Cast: John Cho, Michelle La, Debra Messing, Sara Sohn
Director: Aneesh Chaganty
Synopsis from Rotten Tomatoes: After David Kim (John Cho)’s 16-year-old daughter goes missing, a local investigation is opened and a detective is assigned to the case. But 37 hours later and without a single lead, David decides to search the one place no one has looked yet, where all secrets are kept today: his daughter’s laptop. In a hyper-modern thriller told via the technology devices we use every day to communicate, David must trace his daughter’s digital footprints before she disappears forever.
After a plethora of movies that have come out surrounded by using social media to solve mysteries, very few of them have ever been made at a competitive level. Based on history alone, that would lead me to believe that Searching would follow the same structure and up as a mediocre or below-average movie. Fortunately, Searching was made by competent people, so all of the issues that usually plague these movies are not present in this film. When you spend your time developing the story and giving us characters that we can empathize with, you end up creating a world and a movie that far surpasses other films within the subgenre.
The film follows David Kim (Cho), a father whose daughter Margot (La) has gone missing after a night of studying with classmates. After working with Detective Rosemary Vicks (Messing), the two discover details about Margot that makes David question the relationship he has with Margot and if he truly knew her at all. The thing that makes this movie stand out compared to other movies that are similar to it is the way the story progresses. At no point did I think I had the story correctly figured out, and every time a diversion was placed in the story, I fell for it flawlessly. Usually these are moments that after seeing many movies over the course of my life, I can pick out pretty effortlessly. The fact that I fell for pretty much every single moment that was intended to throw us off is a testament to just how well-written and directed this movie is. Outside of the story, this is one of the first movies to correctly use social media to investigate the issues that the characters are going to. To everyone involved in films like Unfriended and Truth or Dare, take note; this is how you use technology to amplify your story. Social media is not used to explain the story, but rather to help provide context to an already fully developed plotline. If a movie has to rely on social media telling us the background of a story more than halfway through a movie, then it has failed at developing a competent plotline. Searching avoids this pitfall by showing us the story first and building up the characters before using social media to help them on their journey. On top of this, the film also shows us how minor characters use social media to further their own agendas contradictory to those of David’s. After Margot goes missing and the case starts getting larger news attention, people who admittedly were not close to Margot go to social media and make the claim that they were actually very close for the sake of getting clicks and likes on their various platforms. These were some of the most realistic scenes in the movie, as people twist tragedy for their own benefit constantly, so good on the movie for addressing this subject in an accurate yet effective way. The only issue I think the film has is that the ending feels very rushed and coincidental. After the movie spends most of its 102 minute runtime building up a thrilling, thought-provoking plot, the film’s third act feels very forced and out of nowhere. This is unfortunate, as the transition from one part of the story to the other was necessary, but I felt as though there might have been a better way to show us this connection.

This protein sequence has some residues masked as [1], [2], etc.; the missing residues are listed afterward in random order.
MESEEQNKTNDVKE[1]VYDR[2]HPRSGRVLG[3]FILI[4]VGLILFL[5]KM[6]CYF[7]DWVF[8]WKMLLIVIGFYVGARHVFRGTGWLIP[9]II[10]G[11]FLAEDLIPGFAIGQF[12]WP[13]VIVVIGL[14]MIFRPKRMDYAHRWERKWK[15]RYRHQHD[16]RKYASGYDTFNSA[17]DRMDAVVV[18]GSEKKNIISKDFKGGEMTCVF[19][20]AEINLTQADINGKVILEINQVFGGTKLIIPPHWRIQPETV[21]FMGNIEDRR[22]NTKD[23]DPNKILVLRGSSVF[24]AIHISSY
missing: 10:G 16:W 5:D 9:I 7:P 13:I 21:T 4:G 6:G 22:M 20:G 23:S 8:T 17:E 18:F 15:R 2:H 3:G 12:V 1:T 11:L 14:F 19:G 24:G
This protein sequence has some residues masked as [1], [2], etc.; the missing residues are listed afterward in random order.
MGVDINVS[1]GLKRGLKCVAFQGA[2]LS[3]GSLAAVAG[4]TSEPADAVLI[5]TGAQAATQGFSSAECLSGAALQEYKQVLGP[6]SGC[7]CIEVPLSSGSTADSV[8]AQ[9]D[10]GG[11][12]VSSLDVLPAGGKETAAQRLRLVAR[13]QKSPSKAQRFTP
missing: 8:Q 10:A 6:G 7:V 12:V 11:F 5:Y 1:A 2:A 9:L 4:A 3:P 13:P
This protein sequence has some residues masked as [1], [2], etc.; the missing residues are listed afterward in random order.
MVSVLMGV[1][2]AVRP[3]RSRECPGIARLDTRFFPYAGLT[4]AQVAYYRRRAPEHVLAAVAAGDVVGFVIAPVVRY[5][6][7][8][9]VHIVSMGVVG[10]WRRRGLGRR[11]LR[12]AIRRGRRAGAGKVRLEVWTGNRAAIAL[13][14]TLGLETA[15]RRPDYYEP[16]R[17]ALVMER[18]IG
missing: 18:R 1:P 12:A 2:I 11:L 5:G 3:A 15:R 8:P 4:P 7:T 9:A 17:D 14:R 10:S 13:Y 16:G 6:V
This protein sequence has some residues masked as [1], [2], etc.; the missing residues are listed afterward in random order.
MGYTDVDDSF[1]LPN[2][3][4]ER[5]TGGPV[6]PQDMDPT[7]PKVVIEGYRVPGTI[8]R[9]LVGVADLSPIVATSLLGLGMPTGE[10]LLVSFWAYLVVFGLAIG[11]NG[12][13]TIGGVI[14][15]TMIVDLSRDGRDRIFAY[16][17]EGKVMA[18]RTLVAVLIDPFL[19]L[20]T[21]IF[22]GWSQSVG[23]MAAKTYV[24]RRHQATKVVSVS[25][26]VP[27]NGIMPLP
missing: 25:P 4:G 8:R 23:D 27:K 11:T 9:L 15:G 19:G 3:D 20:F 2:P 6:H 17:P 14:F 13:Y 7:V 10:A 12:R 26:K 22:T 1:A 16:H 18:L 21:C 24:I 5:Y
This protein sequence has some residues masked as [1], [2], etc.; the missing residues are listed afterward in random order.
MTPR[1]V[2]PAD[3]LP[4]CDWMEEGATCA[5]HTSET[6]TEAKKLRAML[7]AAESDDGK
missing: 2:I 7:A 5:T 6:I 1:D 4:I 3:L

Overall, Searching is an original, creative movie that will hopefully shift the way social media is used in movies moving forward. Cho has come a long way since his days in the Harold & Kumar movies and has shown us that he is more than capable of handling himself in the lead role of a dramatic film. These are the types of films that I ask that Hollywood make more of, and this one of the opportunities they took and truly delivered.
Overall Score: 8/10